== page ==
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Int Rev Psychiatry ; 34(7-8): 797-808, 2022.
Article in English | MEDLINE | ID: covidwho-2187164


The potentially traumatic impact of the COVID-19 pandemic in subjects with pre-existing mental disorders is still unclear, especially regarding its long-term consequences. The aim of this study was to prospectively assess post-traumatic stress disorder (PTSD) and post-traumatic stress symptoms (PTSS) in patients with mental disorders, during the 3rd wave of the infection (T0, March-April 2021) while strict containment measures were applied in Italy, and after 3 months (T1, June-July 2021), with reduced restrictive measures. A total sample of 527 subjects, with different DSM-5 diagnoses, was consecutively enrolled at nine Italian psychiatric outpatient services. Assessments at T0 included: the Trauma and Loss Spectrum-Self Report (TALS-SR), the Impact of Event Scale-Revised (IES-R) and the Work and Social Adjustment Scale (WSAS). These two latter were repeated at T1. Results showed that at T0, 43.6% of the sample reported symptoms of PTSD, with females (p = .004), younger subjects (p = .011), unemployed/students (p = .011), and living with their parental families (p = .017), resulting more affected. Differences in PTSD rates emerged across diagnostic groups ranging from 10% in patients with psychoses up to 59% in those with feeding and eating disorders. An improvement at T1 emerged in all diagnostic groups for the IES-R scores, while WSAS scores improved only in subjects with mood disorders. In conclusions, subjects with mental disorders presented relevant rates of PTSD and PTSS at 1-year into the pandemic. Further long-term studies are needed to follow-up the course of pandemic traumatic burden especially in patients with severe mental disorders.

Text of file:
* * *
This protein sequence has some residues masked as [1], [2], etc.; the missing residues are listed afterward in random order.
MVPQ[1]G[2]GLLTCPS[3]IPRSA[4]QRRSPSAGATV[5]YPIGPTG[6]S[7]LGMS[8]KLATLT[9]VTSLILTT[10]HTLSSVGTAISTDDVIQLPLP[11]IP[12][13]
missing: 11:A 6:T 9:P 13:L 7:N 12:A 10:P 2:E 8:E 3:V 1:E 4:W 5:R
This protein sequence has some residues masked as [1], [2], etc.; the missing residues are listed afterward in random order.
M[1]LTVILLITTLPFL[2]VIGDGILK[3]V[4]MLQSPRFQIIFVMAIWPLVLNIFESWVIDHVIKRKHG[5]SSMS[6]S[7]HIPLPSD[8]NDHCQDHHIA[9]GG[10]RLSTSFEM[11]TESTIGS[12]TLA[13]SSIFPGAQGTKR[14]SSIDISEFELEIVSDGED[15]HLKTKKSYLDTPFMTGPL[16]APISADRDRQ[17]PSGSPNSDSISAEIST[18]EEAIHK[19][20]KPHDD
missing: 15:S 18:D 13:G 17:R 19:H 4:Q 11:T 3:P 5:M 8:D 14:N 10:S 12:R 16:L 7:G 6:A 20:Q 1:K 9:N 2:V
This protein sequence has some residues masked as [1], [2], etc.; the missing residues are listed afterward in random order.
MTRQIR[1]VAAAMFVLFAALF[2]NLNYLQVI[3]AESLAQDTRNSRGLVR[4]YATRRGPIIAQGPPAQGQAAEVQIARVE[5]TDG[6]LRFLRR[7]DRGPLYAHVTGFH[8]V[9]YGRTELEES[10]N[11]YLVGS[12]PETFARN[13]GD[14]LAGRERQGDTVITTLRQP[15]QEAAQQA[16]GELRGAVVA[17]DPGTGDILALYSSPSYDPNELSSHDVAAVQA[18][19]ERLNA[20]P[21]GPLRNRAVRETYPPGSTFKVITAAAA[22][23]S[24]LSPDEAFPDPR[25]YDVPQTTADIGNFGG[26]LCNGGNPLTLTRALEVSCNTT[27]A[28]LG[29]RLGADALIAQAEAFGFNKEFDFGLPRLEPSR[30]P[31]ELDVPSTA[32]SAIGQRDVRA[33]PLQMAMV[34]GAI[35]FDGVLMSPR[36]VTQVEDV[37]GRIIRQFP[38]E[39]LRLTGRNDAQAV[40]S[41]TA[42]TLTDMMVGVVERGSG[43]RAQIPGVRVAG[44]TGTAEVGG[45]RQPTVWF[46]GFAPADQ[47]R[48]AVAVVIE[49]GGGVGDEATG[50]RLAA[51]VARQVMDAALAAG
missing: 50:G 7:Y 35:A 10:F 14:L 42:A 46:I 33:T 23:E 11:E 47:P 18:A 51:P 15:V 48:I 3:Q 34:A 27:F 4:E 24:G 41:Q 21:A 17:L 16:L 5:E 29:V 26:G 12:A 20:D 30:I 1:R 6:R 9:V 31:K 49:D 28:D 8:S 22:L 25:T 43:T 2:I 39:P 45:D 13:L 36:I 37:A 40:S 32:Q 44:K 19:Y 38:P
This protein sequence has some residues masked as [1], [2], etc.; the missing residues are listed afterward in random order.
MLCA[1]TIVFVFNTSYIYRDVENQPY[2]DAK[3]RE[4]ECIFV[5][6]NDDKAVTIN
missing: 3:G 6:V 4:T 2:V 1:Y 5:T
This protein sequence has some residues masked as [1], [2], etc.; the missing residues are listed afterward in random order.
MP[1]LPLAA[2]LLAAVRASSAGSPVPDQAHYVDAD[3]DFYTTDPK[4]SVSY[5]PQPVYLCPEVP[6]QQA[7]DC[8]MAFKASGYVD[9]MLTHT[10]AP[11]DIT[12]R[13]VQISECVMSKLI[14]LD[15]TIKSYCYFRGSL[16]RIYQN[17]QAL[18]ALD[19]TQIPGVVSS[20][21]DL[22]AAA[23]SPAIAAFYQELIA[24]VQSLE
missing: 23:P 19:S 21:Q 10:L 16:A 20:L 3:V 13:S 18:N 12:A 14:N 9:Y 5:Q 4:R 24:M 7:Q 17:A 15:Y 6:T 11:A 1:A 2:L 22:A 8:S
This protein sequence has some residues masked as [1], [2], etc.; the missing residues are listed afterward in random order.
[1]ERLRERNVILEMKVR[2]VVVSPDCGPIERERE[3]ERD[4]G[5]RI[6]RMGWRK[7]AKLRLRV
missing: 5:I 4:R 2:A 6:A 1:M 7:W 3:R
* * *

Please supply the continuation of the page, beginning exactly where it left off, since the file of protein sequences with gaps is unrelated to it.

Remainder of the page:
COVID-19 , Feeding and Eating Disorders , Stress Disorders, Post-Traumatic , Female , Humans , Stress Disorders, Post-Traumatic/psychology , COVID-19/epidemiology , Pandemics , Italy/epidemiology
Eur Psychiatry ; 65(1): e8, 2022 01 13.
Article in English | MEDLINE | ID: covidwho-1622296


BACKGROUND: Bipolar disorder (BD) is recognized to be at high risk for developing negative psychopathological sequelae to potentially traumatic events. Nevertheless, scant data are still available about the effects of the COVID-19 emergency on the clinical course of BD. The present study examined prospectively the development and trajectories of post-traumatic stress, depressive, and anxiety symptoms among subjects with BD that were followed in an outpatient psychiatric clinic at the time of pandemic onset. METHODS: A cohort of 89 subjects with BD was enrolled during the first wave of the COVID-19 pandemic, and assessed at baseline (T0), 2-months (T1), and 6-months (T2) follow-up. A K-means cluster analysis was used to identify distinct trajectories of depressive, anxiety, and post-traumatic stress symptoms during the three time points. RESULTS: We identified three trajectories: the Acute reaction (13.5%); the Increasing severity (23.6%); and the Low symptoms (62.9%) groups, respectively. In the Acute reaction group a significant prevalence of female gender was reported with respect to the Low symptoms one. Subjects in the Increasing severity group reported significantly lower employment rate, and higher rate of relatives at risk for COVID-19 medical complications. Subjects in the Increasing Severity group reported higher rates of previous hospitalization and manic symptoms at baseline than those included in the Low symptoms one. CONCLUSIONS: Our results describe three distinct symptom trajectories during the COVID-19 emergency in a cohort of subjects suffering from BD, suggesting the need of a long-term follow-up for detecting the impact of the COVID-19 pandemic in this vulnerable population.

Bipolar Disorder , COVID-19 , Stress Disorders, Post-Traumatic , Anxiety/epidemiology , Bipolar Disorder/epidemiology , Depression , Female , Humans , Longitudinal Studies , Pandemics , SARS-CoV-2 , Stress Disorders, Post-Traumatic/epidemiology